Prostitutes and vagabonds

Prostitution. Vagrancy. Insufficient means. Just a few of the punishable crimes Phoebe Harris was imprisoned for in her short life.

Phoebe Harris’ story is not an unusual one for the time. That doesn’t mean it is any less sad. Born somewhere between 1862 and 1865 in England, by the time she was in her early-twenties, Phoebe was charged with her first offence and sentenced to two months of hard labour. Four months after that first charge, she was again sentenced to two months hard labour. In fact, Phoebe’s prison record is a large and varied list of her movements between police stations, court houses and gaol’s over almost forty years. 

 Phoebe Harris' mug shot. Image from female prison register, PROV, VPRS 516/P2, Unit 9, p. 226.

Phoebe Harris' mug shot. Image from female prison register, PROV, VPRS 516/P2, Unit 9, p. 226.

In 1885 Phoebe found herself locked up in the Horsham police station for using ‘obscene language’. By 6 o’clock the next morning, only an hour after being checked on, Phoebe was missing from the lock up yard where the ‘staple of the door having been wrenched off by the means of an iron bar’. Her husband, Abraham had been seen loitering around the yards. Phoebe was found and re-arrested three hours later and sentenced to two months for obscene language and a further six months for escaping.

After this, Phoebe’s register is a litany of offences. Crimes which held terms of anywhere from one month and a fine of a few pounds for soliciting prostitution, to six months for ‘invisible’ or ‘insufficient means’, to twelve months of hard labour for larceny. She frequented the pages of the Victorian government police gazettes and newspapers for these offences, which were always followed by the words – ‘repeatedly convicted’. A known criminal around Melbourne, who spent her whole adult life being so poor that she was continually charged with having no money to live by and thus turning to prostitution to survive and then being charged for that.

In August 1915 the Truth reported that ‘Harris, who has an impediment in her speech was once a tailoress, but now she is known in official circles as “Big Phoebe”, one of Fitzroy’s many frail flossies’ was charged with having insufficient means and was known ‘to be a common prostitute’.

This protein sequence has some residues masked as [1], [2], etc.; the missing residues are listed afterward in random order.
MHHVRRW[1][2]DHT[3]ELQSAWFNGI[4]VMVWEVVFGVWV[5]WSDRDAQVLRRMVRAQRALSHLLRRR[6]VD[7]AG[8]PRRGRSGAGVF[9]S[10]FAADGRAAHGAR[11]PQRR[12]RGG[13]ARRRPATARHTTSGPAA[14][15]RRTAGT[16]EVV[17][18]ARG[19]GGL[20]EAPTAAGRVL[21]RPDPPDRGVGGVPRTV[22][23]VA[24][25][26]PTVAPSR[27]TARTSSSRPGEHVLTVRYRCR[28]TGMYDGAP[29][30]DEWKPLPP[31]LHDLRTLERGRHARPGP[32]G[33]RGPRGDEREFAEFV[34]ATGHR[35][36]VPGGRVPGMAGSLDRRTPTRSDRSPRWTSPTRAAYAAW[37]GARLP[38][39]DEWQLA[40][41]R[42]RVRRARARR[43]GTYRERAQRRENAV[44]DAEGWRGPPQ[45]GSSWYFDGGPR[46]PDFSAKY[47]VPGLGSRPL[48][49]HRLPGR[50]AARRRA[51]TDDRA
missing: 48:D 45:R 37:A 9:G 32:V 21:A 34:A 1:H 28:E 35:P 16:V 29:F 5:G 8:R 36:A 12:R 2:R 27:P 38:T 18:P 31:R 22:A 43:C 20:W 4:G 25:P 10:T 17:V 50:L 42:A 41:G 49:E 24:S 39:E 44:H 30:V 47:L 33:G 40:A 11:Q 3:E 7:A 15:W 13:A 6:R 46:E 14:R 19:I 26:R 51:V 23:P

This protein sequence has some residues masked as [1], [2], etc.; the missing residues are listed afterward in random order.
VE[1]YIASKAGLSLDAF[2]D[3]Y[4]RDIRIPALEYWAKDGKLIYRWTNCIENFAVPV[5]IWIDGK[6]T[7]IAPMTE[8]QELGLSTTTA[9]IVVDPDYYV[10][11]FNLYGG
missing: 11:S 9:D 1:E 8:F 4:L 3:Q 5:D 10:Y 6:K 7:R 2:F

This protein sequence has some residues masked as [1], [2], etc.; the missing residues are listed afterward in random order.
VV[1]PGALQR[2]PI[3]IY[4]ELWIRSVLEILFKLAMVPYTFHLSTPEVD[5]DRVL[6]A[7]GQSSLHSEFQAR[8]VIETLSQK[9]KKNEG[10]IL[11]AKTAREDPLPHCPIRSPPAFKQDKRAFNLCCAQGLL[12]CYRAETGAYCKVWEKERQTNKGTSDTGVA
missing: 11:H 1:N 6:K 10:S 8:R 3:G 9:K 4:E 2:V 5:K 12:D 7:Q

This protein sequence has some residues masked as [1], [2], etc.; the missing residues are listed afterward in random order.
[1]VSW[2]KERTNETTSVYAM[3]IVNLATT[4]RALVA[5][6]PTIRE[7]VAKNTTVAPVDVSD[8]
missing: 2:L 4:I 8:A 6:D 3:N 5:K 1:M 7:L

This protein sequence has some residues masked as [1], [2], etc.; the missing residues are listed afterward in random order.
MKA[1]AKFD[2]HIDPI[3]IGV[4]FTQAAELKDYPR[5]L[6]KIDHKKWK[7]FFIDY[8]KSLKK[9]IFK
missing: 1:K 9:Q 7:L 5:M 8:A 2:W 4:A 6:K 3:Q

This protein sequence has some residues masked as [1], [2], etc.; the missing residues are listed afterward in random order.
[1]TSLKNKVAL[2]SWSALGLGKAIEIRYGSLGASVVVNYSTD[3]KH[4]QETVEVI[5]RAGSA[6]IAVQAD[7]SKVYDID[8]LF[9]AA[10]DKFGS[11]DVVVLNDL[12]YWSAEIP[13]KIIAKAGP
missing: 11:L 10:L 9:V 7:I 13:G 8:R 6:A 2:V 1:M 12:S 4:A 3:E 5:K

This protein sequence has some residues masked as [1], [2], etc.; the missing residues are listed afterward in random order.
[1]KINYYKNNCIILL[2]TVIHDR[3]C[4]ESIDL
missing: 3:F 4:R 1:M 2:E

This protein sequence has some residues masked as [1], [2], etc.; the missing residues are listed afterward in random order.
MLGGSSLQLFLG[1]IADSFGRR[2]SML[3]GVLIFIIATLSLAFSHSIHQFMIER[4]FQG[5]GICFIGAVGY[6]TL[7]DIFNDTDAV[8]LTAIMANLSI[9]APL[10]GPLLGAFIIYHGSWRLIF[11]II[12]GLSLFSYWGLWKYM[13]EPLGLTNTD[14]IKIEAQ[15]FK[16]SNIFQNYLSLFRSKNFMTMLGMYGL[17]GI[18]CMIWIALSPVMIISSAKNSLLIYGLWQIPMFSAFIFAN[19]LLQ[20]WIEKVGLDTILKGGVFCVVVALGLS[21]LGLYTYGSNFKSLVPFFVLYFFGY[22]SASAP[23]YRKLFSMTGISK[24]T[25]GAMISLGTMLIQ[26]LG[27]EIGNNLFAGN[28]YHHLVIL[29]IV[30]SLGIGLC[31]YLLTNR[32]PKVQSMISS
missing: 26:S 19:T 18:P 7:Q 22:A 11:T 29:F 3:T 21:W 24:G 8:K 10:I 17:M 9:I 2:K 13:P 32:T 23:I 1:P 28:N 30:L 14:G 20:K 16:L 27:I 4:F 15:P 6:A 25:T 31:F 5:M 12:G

Victorian government gazette, 19 September 1908.

Victorian government gazette, 19 September 1908.

On paper Phoebe led a sad life of imprisonment, which was an eternal cycle that continued to put her in gaol. The one consistency in her life at least gave her a place to sleep and food to eat, although not desirable.

In April 1921, Phoebe was sentenced to a further twelve months imprisonment in the female prison in Coburg (Pentridge). Less than seven months later in early November 1921, Phoebe Harris, the brown-eyed brunette and former tailoress and prison laundry attendant was finally set free from gaol when she collapsed after a ‘fainting fit’ and was carried to the hospital. After not regaining consciousness for four days, Phoebe eventually died of advanced kidney disease at the age of 53 years on 6 November.

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Phoebe

Sources:

  • Phoebe Harris (AKA Phoebe Josephs) prison register, No. 5190 - PROV, VPRS 516/P2, Vol. 9, Pg. 226
  • Phoebe Harris inquest - PROV, VPRS 24/P0, Unit 1014, Item 1921/1140
  • Victorian police gazette
  • The Herald (Melbourne), 22 June 1909, p. 5
  • Truth (Melbourne), 21 August 1915, p. 3
  • Argus (Melbourne), 19 December 1908, p. 20
  • The Age (Melbourne), 19 December 1908, p. 16
  • Argus (Melbourne), 3 January 1885, p. 12